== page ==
Follow the dividend investment decisions of a person who has no background in financial investment and wishes to take control of their financial future to retire from their full-time job at 60.

Book Review: The Snowball Effect - 06 Jan 2019 12:15

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Published in 2016 I am a little late getting around to reading this book but I did receive it as a Christmas present (it was on my list for Santa) and was thrilled when I unwrapped it. Now that I have finished reading the book here is my take.

The book is broken up into 7 chapters but the most powerful chapters that deliver the strongest message are the first three chapters. The first chapter focuses on explaining market risks and debunking the myth that stocks always go up. He walks you through each secular bear market starting in 1906 through 2011 and shows the reader through factual data that secular bear markets are more common than secular bull markets. Being a history buff I loved how the author walks the reader through secular bear market and the historical events unfolding that influence each event.

The next two chapters focus on how dividends are an important of the market return and the power of compounding (dividend reinvesting) and like the previous chapter uses actual data to prove his points. The message of these first three chapters is fairly direct; average investors should not focus on market price but invest for dividends and let the power of compounding do its thing to give you the “Snowball Effect”

The following chapters 4 thru 7, while not as powerful as the first three, are still significant. The reason they are not as strong is that they are not intended to deliver a message. Instead these chapters walk you through the various income paying market instruments that can create the snowball effect. Chapter 4 discuses small/micro-cap dividend paying stocks, chapter 5 discuses bonds, and chapter 6 discuses covered calls (options). The final chapter 7 is a summation of his Top 100 dividend paying stocks and how to develop a portfolio and provides an extensive appendix resource listing of various stocks.

Overall I enjoyed this book and highly recommend it to anyone who is about to venture into investing, The only thing I wished the author focused on a bit more was inflation risk and dividend growth. While the author does touch on the subjects as well as their importance, it is my opinion that a couple chapters devoted to just these concepts would have made this a perfect book

If you haven't read this yet then go grab a copy. The first chapter alone was worth the price. - Comments: 0

Book Review: Common Stocks and Uncommon Profits - 18 Feb 2017 12:44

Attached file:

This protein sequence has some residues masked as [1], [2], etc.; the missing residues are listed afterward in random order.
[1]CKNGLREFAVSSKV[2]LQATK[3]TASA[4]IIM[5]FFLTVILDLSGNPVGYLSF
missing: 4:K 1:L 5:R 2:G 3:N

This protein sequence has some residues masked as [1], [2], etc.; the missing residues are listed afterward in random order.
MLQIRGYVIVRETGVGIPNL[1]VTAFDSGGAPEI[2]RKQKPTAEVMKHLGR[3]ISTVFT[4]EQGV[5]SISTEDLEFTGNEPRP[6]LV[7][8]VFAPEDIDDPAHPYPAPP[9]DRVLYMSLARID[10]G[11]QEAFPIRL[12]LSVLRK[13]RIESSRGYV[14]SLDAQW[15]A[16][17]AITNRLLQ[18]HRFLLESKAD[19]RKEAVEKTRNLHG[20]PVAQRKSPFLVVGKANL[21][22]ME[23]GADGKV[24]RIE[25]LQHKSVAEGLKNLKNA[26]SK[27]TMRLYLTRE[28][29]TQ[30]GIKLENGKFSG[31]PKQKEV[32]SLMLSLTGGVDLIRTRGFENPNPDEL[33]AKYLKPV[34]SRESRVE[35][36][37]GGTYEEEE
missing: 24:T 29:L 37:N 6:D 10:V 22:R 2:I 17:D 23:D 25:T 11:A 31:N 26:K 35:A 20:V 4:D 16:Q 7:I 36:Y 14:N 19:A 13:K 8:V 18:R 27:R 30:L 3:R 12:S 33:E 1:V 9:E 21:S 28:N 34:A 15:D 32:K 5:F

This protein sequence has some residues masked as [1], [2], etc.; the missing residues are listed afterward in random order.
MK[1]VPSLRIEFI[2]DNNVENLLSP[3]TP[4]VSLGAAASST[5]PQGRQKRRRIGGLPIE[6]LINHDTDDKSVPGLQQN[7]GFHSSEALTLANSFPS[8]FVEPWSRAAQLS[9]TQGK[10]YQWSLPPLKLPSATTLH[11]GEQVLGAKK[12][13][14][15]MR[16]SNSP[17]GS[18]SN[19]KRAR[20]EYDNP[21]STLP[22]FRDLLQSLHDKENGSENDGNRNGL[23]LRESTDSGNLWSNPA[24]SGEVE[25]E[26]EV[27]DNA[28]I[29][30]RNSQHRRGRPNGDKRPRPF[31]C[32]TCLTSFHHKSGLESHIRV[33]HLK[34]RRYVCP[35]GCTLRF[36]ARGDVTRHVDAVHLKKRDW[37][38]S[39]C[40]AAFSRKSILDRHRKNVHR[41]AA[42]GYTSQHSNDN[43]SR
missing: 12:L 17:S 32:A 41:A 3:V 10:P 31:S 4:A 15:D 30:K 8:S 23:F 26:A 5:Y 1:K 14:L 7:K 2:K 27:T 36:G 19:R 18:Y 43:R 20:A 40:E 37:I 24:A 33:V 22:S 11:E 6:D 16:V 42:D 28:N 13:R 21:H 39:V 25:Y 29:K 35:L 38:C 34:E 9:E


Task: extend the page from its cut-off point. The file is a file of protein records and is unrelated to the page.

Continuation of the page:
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Common Stocks and Uncommon Profits by Phillip Fisher is one of the legendary investing books that has been on my “To Read” list and I’ve finally gotten around to knocking it off.

Before I jump into my review I will start off by stating that this book is not about teaching or educating you in the use of valuation tools but is instead an overview of Fisher’s investment philosophy and how his philosophy developed over time. The latest edition is forwarded with commentary by his son Ken Fisher whose commentaries were respectful of his father but he tends to drone on too long about their family and relationship.

Overall the book is a fairly easy to read story and if you enjoy reading about historic investors and their investment philosophy for achieving that success you will enjoy the book. Personally I give it a B+ grade and thought it was a punch in the gut but validating at the same time. The book essentially starts off telling you that a main street investor does not have the access or tools to successfully invest in growth companies and should rely on an investment professional. My initial reaction to this was “oh great, another sales pitch for an investment firm” but the author does fair job of explaining why.

Fisher explains that a main street investor simply lacks the accessibility to corporate management to ask the right questions and get the answers to help with an investment decision. This is a method he refers to as “Scuttlebutt” where an investor has access to senior leaders (CEO, CFO, etc…) to ask pointed questions to evaluate items you cannot find in a company’s financial statements or annual report such as the quality of a company’s sales staff or how they treat employees. You may not agree with this but for me personally it answered why my past success in growth investing only yielded a mild return of 5.7%. This was my "punch to the gut" moment and I got the message even though I did not like what I read. It is a plain simple reality that a main street investor like myself has no inside access to look at a company beyond its financials.